The Court noted that “Domino’s Pizza” and “Dominick’s Pizza” appeared to be deceptively similar to an average customer with imperfect recollection who is not overly familiar with either brand. The Court based its reasoning on the following:

1.     Deceptively and Confusingly Similar

Dominick Pizza clearly copied the marks “Cheese Burst” and “Pasta Itlaiano,” even though they may not be identical as device marks. The Court cited the principle established in K.R. Chinna Krishna Chettiar v. Shri Ambal and Co., stating that when the contextual elements between two marks are deceptively and confusingly similar, the presence of different and distinct visual elements in the two marks would not negate the infringement. The Court emphasized that using a mark deceptively similar to an established brand with the intent to benefit from its reputation can raise concerns about quality compromise, commenting that: “The intent to capitalise on the reputation of a known and established brand, by using a mark which is deceptively similar to the mark used by the brand, can, in a given case, give rise to a legitimate apprehension of quality compromise by the imitator.” The Court also asserted that the determination of whether an infringing mark is likely to cause confusion is a subjective matter for the Court to decide, not based on customer evidence.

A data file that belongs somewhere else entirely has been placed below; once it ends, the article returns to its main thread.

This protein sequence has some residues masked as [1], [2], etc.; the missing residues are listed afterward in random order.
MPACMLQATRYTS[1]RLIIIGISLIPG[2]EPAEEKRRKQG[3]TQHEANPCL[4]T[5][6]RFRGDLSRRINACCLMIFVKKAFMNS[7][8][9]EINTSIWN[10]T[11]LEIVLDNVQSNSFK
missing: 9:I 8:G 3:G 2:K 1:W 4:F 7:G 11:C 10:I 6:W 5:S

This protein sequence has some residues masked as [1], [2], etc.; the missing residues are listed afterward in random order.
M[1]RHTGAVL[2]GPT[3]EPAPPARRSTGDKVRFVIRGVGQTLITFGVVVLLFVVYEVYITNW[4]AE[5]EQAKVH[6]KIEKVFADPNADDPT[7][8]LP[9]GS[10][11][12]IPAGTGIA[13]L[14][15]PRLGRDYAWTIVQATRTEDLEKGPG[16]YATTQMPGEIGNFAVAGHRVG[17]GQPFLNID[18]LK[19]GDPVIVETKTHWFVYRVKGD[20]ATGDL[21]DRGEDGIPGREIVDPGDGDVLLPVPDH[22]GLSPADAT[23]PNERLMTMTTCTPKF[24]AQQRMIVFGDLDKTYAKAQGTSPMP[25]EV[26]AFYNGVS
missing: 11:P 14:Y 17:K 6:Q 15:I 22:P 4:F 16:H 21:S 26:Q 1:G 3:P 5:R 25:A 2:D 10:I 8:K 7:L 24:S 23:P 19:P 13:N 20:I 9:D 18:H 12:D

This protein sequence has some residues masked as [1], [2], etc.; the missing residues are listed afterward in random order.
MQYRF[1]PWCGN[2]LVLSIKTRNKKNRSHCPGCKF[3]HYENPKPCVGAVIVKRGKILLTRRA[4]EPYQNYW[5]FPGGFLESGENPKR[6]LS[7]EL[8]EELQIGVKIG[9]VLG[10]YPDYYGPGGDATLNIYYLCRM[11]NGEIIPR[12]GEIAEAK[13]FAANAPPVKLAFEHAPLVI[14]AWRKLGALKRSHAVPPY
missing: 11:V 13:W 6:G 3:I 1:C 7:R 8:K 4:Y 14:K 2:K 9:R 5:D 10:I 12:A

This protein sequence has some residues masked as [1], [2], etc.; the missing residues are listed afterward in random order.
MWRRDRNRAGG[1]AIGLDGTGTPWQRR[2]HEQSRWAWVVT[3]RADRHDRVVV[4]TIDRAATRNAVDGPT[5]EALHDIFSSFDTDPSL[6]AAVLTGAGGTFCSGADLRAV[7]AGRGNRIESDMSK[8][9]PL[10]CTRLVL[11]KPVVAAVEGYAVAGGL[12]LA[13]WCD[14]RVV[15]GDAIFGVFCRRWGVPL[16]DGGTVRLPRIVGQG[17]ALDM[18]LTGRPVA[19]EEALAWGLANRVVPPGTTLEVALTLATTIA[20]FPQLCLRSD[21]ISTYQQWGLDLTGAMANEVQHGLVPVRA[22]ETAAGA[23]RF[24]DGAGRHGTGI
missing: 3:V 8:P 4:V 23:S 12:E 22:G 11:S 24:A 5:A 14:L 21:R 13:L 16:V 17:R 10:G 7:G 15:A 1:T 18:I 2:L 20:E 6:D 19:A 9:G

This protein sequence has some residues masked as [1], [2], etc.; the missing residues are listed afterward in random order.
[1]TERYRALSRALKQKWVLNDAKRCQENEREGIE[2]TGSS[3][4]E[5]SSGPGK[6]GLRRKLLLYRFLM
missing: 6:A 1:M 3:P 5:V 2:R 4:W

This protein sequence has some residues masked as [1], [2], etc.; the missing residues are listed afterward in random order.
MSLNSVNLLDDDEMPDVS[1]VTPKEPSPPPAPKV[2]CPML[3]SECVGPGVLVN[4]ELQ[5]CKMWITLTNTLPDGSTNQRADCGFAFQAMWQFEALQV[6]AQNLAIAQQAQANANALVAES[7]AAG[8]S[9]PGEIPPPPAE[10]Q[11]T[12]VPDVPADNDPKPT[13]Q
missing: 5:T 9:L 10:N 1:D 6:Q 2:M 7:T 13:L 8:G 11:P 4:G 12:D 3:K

2.     Phonetic Similarity

Applying the Pianotist Test, the Court found that “Domino’s Pizza” and “Dominick’s Pizza” are phonetically similar, and since their goods and services are identical to those of the plaintiff, this would result in a “likelihood of confusion” among the public. The Court argued that the impugned mark appears to be a reference to the plaintiff’s original “DOMINICK’s PIZZA” mark, further suggesting an intention to create an association between Dominick Pizza and the plaintiff. The Court highlighted that this likelihood of confusion would be heightened by Dominick Pizza’s use of a logo format similar to that of the plaintiff. The Court commented in this context: “This likelihood would be exacerbated by the manner in which Defendant 1 [Dominick’s] has chosen to represent its logo, in a square format using lettering similar to that used by the plaintiffs,” and “Viewed thus, the phonetic similarity between “Domino’s” and “Dominick’s,” in conjunction with the similarity in the logos used by the plaintiffs and Defendant 1 and the fact that they are providing identical goods and services under the respective marks, in my considered opinion, render the marks deceptively similar to each other and clearly make out a case of likelihood of confusion between the two marks.”